“How could you possibly credit it (Christianity) as being original and believe it completely?”

*    *   *

First, I appreciate your sincere, even if unoriginal charges, concerning Jesus and the faith that is in Christ Jesus. Second, I appreciate that you see and have noted the many similarities between the gods Horus, Krishna and Mithra, and Jesus. I do not intend to refute every point in your video and I will limit my comments to a brief and general response.

You are correct on a particular point which I (quite unoriginal) have long made about Jesus. He was not original in his message. People in different cultures and different times had been exposed to the same message prior to the appearance of Jesus in the world. This has never been much of a point, even if some saints in Christ get hung up in their futile attempts to deny and distance Jesus from these particulars, of contention or dismay for many other (myself, included) saints.

A couple of things which you state, but of which you do not seem to catch the significance and the implications. Namely, that 1) the beliefs and claims of followers of Horus, Krishna and Mithra (and I am aware there are others) were limited to a particular people, time and place. Yes, it can well be argued there may be a billion followers of Krishna, but this is not due to a wide dissemination and embrace of his message outside of India as much as the great numbers of the indigenous population of India.

The 2) faith that is in Christ Jesus (note: Although I do not have a problem with people’s use of the term “Christianity” I have no use for it as it is the world’s corruption of a message written for all to read.) began among a people who for the most part despised and rejected Jesus. Although it began among the Jews and the message of Jesus as written by his disciples was in Greek (the dominant language of the world at the time) it was never claimed nor has it ever been viewed as the religion of the Jews or the Greeks. Unlike the message of Horus, Krishna and Mithra whose message and followers was limited to a particular people, (regardless of number) culture and time; the faith that is in Jesus was never and has never been limited or restricted to a people, culture or time. Have you considered how this element of disdain for Jesus versus the deities whom you mention? In our present time the world can see a prime example of the same limited phenomenon which characterizes these gods in the faith of Islam as practiced predominantly by Arabs in the Arabic language. Interesting side note: Arabs insist that converts to Islam learn Arabic. This is in sharp contrast with the faith that is in Jesus because there was never, even in the first century, any insistence for the disciples of Jesus to learn Greek, Hebrew or Aramaic.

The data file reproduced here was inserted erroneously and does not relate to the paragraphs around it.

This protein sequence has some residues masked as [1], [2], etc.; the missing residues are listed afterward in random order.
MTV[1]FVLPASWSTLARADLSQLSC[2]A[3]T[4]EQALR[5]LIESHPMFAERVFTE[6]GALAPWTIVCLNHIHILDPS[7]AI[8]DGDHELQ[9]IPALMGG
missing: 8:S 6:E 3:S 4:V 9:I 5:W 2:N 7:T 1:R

So, what is the single point in the message of the New Testament concerning Jesus which despite it being similar with Horus, Krishna and Mithra sets Jesus apart? It is the resurrection; a vital point which much like the similarities by which you are fascinated you have, to understate it, overlooked its significance and implications. Lets put aside for the moment (much like you put aside various particulars concerning alleged contradictions in the Bible) the awareness and measures taken by state and hostile religious authorities concerning the event of the resurrection BEFORE it happened and AFTER it happened.

There is a question for everyone after the haze and dust has cleared from their minds and from before their eyes. It is all about similarities which every disciple of Horus, Krishna, Mithra, Jesus and every theist and atheist human being, plant and animal share in common. The similarity which we all is life and death.

None of us remembers the moment or day of our birth. We are told where and when and to whom we were born. However, death is an appointment which everyone of us shares in common with every human being (-1) since the beginning of time. Our death is no less real merely because we read about it from different and ancient or even questionable sources as something which we share in common with those who have gone on before us. Even if we don’t read or hear about someone else’s death we need look no further than others around us including plants and animals.

So, does it seem insignificant that the claims and reality of the resurrection of Jesus were not a private secret known only to a select few? Is it possible that there are implications concerning that resurrection and if so, what are those implications? How is that what was as common and similar as the resurrection among the deities of Horus, Krishna and Mithra was grasped by people, even while being being rejected, though not denied by adversaries, of different languages, cultures and times unlike any of those prior to Jesus?